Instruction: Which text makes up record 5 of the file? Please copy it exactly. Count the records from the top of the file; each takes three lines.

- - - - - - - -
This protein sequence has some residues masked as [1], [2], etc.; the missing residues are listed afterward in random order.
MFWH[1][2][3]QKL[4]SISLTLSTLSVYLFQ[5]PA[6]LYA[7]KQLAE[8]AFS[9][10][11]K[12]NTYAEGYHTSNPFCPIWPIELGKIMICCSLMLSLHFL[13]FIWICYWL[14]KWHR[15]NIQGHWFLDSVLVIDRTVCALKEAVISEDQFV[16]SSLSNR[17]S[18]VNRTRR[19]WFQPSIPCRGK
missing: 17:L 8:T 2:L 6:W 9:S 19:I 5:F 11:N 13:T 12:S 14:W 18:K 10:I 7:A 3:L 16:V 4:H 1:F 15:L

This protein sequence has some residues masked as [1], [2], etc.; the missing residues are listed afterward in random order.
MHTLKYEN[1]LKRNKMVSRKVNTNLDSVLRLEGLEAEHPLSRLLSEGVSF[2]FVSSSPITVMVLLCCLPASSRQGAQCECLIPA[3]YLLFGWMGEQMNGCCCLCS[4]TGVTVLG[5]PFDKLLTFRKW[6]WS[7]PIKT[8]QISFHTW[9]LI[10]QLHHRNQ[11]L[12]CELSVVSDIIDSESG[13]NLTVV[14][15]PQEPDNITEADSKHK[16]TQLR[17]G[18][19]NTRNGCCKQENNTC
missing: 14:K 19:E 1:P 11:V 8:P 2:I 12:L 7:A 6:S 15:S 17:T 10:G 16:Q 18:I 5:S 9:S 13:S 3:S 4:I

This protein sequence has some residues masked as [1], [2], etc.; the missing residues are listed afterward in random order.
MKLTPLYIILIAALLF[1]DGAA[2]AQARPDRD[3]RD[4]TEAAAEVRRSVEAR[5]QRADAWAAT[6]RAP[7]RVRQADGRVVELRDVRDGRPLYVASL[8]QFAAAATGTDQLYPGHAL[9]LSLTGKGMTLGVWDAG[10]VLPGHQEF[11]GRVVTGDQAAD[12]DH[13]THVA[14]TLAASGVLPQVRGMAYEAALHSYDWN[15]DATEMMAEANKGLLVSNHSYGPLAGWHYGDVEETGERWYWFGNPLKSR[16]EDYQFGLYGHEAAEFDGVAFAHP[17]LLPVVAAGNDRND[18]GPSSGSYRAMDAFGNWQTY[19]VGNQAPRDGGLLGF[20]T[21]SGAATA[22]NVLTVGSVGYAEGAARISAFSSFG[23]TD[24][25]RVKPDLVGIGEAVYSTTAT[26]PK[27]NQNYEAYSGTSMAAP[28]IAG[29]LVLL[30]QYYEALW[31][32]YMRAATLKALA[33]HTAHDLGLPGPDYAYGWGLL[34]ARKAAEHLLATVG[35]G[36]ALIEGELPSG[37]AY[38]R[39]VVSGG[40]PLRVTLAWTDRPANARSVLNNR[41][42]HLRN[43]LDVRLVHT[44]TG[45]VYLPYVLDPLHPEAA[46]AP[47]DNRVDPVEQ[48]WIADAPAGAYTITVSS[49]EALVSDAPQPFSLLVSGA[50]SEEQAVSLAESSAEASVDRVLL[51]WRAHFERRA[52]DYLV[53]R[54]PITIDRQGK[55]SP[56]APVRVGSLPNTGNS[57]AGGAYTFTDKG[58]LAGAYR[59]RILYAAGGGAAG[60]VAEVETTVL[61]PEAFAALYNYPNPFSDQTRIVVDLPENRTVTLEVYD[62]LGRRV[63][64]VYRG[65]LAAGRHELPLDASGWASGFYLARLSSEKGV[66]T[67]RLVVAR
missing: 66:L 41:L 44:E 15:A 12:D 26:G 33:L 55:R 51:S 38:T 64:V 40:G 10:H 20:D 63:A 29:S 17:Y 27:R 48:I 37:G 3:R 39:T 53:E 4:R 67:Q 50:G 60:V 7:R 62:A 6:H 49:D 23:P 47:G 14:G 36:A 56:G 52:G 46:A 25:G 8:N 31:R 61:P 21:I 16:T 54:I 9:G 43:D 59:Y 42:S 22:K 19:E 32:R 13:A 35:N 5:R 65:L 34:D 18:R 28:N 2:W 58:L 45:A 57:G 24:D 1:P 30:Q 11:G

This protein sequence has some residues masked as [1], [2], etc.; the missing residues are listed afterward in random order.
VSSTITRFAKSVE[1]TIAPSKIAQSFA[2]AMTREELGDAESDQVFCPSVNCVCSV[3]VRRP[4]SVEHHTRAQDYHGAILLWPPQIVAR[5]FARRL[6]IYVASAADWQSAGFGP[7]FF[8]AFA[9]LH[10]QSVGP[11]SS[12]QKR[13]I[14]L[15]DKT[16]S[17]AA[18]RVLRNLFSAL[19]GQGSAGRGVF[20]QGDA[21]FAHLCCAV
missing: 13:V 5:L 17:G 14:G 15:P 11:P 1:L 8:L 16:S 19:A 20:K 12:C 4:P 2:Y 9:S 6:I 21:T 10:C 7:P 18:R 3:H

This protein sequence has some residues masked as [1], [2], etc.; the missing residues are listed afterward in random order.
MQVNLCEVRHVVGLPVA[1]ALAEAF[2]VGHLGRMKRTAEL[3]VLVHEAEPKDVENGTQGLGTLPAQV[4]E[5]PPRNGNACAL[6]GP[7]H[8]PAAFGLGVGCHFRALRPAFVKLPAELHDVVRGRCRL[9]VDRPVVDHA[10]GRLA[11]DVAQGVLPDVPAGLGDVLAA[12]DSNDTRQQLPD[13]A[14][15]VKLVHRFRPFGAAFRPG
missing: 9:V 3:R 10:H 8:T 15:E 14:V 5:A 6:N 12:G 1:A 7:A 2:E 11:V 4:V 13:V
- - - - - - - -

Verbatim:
This protein sequence has some residues masked as [1], [2], etc.; the missing residues are listed afterward in random order.
MQVNLCEVRHVVGLPVA[1]ALAEAF[2]VGHLGRMKRTAEL[3]VLVHEAEPKDVENGTQGLGTLPAQV[4]E[5]PPRNGNACAL[6]GP[7]H[8]PAAFGLGVGCHFRALRPAFVKLPAELHDVVRGRCRL[9]VDRPVVDHA[10]GRLA[11]DVAQGVLPDVPAGLGDVLAA[12]DSNDTRQQLPD[13]A[14][15]VKLVHRFRPFGAAFRPG
missing: 9:V 3:R 10:H 8:T 15:E 14:V 5:A 6:N 12:G 1:A 7:A 2:E 11:V 4:V 13:V